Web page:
The second phase of this experiment was to replace my old distractions with something new. I can’t focus on work forever, and we all need a break.
So I also started binging on Facebook.
And, as a result, I realized something:
I really derive no pleasure from social media anymore.
I don’t just mean social marketing; I mean social media itself.
If it’s not an echo chamber of redundancy, or a divisive line that separates “us” from “them,” it’s an endless stream of [hyperbole redacted on the advice of Scott Paley, who reminded me that if I don't have anything nice to say, I should just skip to the next paragraph].
Suffice it to say: If I see one more Facebook ad for a webinar, I’m going to vomit blood.
I’ve been at this point several times in my career, but I’ve never quit — mostly because I’ve been doing it for years, and I always find one more reason to stick it out in the hopes of finding fulfillment in a sea of feedback, metrics and “conversations.”
But not this time.
This time, I’ve finally decided to quit working in the social marketing field and find a new career. This way I can stop hating the media itself and separate my feelings about the media from my feelings about the way it’s (mis)used.
Because I don’t care about the best time of day to tweet.
I don’t care about helping brands turn their loyalists into evangelists.
And I really, really don’t care about the lucrative speaking deal you just landed based on your ability to repackage common sense into a lifestyle choice.
So, fuck it. Starting January 1st, I’m doing something else for a living.
TO BE CLEAR: This doesn’t necessarily mean that I’m quitting Twitter or Facebook or blogging altogether. I still have personal and creative reasons for using those tools, and just because my professional goals are changing, that doesn’t mean I’m dropping completely off the grid. But I’ve already reduced my Twitter usage, and I barely blog anymore, so this really shouldn’t be a surprise. Plus, I tend to digitally disappear every December anyway, so maybe this year’s absence will just stretch a bit longer than usual.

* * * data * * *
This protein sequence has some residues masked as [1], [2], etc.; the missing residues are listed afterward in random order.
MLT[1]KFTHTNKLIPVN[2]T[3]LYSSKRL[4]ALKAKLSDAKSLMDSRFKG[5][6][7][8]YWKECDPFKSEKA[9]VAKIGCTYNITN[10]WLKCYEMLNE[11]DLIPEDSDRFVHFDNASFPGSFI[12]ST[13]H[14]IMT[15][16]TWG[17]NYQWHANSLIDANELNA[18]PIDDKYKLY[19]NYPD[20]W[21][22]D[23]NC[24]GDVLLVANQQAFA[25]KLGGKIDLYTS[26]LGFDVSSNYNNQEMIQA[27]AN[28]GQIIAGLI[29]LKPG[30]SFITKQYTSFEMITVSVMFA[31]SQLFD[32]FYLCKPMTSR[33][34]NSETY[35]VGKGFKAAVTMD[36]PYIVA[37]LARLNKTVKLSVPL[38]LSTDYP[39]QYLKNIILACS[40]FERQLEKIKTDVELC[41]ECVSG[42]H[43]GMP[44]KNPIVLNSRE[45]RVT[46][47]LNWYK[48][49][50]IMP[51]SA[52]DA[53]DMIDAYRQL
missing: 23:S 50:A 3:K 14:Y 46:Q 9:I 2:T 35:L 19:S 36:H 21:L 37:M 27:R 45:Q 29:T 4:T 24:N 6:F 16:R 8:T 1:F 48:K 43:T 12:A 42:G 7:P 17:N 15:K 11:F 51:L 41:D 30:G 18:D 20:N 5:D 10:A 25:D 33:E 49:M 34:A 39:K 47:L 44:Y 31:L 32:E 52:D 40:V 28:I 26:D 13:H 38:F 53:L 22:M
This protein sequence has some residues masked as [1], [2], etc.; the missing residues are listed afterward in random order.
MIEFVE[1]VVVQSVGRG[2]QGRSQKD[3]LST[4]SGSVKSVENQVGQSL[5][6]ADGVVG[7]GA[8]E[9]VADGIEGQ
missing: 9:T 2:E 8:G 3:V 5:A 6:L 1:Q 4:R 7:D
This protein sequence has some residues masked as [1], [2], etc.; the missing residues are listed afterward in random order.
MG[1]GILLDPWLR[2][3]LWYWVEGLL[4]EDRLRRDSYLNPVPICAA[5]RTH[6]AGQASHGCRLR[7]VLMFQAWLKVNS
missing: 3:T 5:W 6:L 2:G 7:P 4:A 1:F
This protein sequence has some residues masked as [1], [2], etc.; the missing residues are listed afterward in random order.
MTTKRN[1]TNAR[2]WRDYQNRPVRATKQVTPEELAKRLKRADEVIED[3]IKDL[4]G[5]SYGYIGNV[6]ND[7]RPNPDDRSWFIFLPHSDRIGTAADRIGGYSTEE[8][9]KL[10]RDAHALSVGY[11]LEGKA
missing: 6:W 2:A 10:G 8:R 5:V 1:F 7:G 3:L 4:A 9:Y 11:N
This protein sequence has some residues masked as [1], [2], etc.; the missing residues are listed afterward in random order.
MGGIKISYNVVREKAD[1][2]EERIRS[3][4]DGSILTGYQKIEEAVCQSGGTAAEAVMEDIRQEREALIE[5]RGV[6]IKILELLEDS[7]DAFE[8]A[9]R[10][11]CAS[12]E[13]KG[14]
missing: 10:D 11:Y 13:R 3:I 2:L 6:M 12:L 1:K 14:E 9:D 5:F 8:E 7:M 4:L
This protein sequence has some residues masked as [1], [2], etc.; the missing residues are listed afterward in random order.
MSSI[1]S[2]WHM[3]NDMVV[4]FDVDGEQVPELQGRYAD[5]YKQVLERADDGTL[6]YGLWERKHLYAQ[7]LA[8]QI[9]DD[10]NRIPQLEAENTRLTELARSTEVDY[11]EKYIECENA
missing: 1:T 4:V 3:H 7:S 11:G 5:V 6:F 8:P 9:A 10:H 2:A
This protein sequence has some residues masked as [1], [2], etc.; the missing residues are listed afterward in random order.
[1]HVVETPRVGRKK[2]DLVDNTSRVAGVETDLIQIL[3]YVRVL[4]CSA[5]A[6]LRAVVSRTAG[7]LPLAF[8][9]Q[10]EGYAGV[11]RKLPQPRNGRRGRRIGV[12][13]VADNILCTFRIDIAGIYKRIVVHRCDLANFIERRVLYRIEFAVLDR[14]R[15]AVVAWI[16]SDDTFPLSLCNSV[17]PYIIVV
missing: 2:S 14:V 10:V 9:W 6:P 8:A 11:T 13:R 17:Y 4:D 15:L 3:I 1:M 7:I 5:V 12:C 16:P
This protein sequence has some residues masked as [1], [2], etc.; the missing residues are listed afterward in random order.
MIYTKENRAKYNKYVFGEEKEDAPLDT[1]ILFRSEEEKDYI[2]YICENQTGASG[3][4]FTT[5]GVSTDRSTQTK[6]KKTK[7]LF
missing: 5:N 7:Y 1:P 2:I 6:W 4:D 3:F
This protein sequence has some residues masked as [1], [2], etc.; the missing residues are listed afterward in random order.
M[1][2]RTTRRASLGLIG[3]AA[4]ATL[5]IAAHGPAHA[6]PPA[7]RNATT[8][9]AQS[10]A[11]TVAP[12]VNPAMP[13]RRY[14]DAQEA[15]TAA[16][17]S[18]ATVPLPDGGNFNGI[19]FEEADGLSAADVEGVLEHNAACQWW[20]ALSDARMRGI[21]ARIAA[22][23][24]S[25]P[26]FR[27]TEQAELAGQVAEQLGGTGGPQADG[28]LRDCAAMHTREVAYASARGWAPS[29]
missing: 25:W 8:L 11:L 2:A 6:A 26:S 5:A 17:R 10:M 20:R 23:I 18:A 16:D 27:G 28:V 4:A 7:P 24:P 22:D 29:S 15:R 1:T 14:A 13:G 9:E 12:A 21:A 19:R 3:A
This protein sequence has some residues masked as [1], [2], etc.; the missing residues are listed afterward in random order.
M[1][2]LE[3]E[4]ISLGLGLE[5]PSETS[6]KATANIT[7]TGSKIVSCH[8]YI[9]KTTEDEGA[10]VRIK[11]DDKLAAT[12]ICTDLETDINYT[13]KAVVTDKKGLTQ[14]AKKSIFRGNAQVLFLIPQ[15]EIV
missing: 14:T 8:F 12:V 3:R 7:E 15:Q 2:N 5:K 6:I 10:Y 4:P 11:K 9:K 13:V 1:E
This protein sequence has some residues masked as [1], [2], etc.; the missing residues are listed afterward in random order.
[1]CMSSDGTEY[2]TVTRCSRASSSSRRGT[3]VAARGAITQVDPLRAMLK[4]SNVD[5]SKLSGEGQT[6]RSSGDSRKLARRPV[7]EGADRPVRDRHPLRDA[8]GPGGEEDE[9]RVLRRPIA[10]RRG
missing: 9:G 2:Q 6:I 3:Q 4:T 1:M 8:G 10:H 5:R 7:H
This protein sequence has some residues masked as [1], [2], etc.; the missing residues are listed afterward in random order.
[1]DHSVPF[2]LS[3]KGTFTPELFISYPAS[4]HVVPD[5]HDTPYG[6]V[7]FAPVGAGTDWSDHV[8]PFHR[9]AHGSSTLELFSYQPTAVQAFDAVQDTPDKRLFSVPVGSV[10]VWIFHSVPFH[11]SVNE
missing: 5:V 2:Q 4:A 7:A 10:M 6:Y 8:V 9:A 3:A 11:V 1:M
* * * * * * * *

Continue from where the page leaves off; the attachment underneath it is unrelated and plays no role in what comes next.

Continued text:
So… What Now?
Well, that’s the funny part.
I currently have no recurring freelance clients. I’ve written my last few posts for the Abstract Edge blog, which should run before the end of the year. I’ve stopped doing the Freelance 4 Real podcast I started with Mike Sorg. And my web sitcom, The Baristas, just concluded its first season and is now on indefinite hiatus.
This means that, apart from paying down debt and walking Rufus, I have no particular reason to wake up in the morning. I have zero commitments, other than the ones I choose to pursue. And, at the moment, I’m pursuing none.
It’s a little terrifying, but it’s also exhilarating.
So if I don’t update for awhile, don’t panic. I’m still around, somewhere, figuring out my next move. If you really need me, you can always email me at email@example.com or call me at 412-628-4231.
I also allegedly have a newsletter, although I’ve never sent one. If you’d like to join the mailing list for something that may never exist, feel free. You never know what might happen. (Hell, I sure don’t.)
Lastly, I’d like to thank Grantland and Sports Illustrated. Had I never become addicted to you, I’d never have had to quit you, and then I’d never have needed to find other pursuits to gorge upon and then quit in the aftermath.
Funny what removing a link from your browser’s toolbar can do, isn’t it?